Tomorrow I will start a new fourth grade small group tutoring club for some English language learners. In the pretest, I noticed they didn’t acknowledge the long vowel in silent e nonsense words.
In addition, these fourth graders’ pre assessments showed a lack of variety in the vowel sounds for the cvc words they pronounced. We have always had difficulty teaching so many vowel sounds to our students. Arabic has only 8 vowel/diphthongs and English has 22 different vowels and diphthongs. We really notice it when trying to teach the short vowel sounds. For instance, even for native English speakers, the differences between /i/ and /e/ are subtle.
We have created some visual cues to help the children. These have proven helpful to children with spelling. Rather than just tell them the letter names of “regular”-sounding words, we tell them the sounds in the word as we use the visual cues, which are also hanging on posters in the room for them to refer to at all times.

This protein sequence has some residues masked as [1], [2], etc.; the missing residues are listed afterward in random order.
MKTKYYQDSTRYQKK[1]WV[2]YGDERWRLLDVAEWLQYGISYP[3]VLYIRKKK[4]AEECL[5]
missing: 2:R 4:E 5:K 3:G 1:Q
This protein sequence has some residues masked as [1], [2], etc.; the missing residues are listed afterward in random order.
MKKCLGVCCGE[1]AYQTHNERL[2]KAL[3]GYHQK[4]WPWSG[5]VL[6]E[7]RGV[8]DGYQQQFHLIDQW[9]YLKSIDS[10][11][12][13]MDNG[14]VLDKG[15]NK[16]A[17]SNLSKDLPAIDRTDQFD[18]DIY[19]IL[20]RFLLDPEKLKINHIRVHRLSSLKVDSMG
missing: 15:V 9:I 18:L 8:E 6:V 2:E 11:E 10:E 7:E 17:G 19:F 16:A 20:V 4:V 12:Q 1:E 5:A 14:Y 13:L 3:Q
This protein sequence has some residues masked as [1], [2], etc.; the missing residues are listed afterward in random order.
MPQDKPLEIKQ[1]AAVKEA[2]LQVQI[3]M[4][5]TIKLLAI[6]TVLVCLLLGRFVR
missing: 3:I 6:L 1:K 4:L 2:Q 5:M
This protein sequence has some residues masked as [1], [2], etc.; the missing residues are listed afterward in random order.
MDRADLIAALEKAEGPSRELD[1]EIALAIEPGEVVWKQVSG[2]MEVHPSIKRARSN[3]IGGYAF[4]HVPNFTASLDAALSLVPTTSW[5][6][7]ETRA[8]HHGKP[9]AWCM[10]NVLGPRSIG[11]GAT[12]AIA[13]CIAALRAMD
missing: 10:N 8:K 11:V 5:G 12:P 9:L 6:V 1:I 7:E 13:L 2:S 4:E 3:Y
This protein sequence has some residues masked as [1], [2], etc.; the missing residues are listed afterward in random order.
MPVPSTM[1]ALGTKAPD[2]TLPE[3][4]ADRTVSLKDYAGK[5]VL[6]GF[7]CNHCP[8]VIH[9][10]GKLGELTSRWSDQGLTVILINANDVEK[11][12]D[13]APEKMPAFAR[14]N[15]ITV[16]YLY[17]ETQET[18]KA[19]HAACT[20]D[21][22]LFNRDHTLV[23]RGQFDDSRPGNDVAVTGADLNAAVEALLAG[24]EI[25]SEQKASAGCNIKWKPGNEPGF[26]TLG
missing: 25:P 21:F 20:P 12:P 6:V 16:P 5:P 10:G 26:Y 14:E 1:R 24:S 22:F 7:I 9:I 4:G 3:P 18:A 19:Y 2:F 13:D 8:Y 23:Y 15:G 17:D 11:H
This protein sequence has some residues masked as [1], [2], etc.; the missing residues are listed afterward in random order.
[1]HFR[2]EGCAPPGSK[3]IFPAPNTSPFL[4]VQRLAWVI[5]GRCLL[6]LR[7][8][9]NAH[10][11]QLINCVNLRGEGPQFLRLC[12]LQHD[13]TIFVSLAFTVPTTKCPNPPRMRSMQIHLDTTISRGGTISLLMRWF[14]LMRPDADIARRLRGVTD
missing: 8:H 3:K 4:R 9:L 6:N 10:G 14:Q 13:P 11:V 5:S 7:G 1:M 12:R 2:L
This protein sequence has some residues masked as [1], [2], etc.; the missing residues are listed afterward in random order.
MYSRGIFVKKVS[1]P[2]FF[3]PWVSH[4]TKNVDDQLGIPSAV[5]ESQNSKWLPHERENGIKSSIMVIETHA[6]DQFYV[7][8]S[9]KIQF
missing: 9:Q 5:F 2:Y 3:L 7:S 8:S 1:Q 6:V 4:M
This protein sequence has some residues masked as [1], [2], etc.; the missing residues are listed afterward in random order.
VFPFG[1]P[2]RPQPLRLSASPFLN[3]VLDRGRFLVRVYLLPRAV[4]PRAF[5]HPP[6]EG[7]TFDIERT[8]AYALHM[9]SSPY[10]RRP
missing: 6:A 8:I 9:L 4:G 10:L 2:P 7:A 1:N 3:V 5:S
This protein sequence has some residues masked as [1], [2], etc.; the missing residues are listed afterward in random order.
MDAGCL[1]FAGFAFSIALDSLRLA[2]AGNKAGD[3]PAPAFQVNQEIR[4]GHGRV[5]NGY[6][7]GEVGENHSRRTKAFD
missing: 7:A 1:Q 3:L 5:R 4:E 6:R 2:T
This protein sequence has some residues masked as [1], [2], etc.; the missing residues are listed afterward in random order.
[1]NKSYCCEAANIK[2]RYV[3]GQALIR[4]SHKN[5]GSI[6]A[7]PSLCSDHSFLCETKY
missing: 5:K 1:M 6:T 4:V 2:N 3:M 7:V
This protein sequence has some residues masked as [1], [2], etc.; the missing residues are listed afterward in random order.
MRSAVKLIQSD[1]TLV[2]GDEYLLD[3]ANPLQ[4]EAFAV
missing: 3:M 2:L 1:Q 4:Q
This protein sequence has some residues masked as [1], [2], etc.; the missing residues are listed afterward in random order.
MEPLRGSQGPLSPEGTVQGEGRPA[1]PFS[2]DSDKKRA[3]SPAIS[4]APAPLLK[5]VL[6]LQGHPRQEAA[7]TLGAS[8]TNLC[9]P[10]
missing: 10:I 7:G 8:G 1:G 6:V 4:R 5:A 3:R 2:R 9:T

Another important reason for us all to have a unique visual cue for each of these vowels is the fact that each teacher brings his or her own unique English accent from Egypt, India, Uganda, U.S.A., Sri Lanka, Philippines, Canada, England, and more countries over the years.
Today I wrote some poems, which I may bring to my fourth grade students. I found it fun thinking about these little tricksters and writing these poems today. I used a Fibonacci sequence to 13 and then backwards to one syllable.
Sounds like apple /a/
Elephant /e/, igloo /i/, Whee!
Olive /o/ and umbrella /u/ – Try one of these sounds
When a c-v-c word you see–
pap, pep, pip, pop, pup
There’s the key
names to Z–
Great big silent e
Quietly changes c-v-c
Say their name sounds now: A, E, I, O, and U, you see–
blaze, these, ripe, rope, ruse–try some more:
mame, meme, mime, mome, mume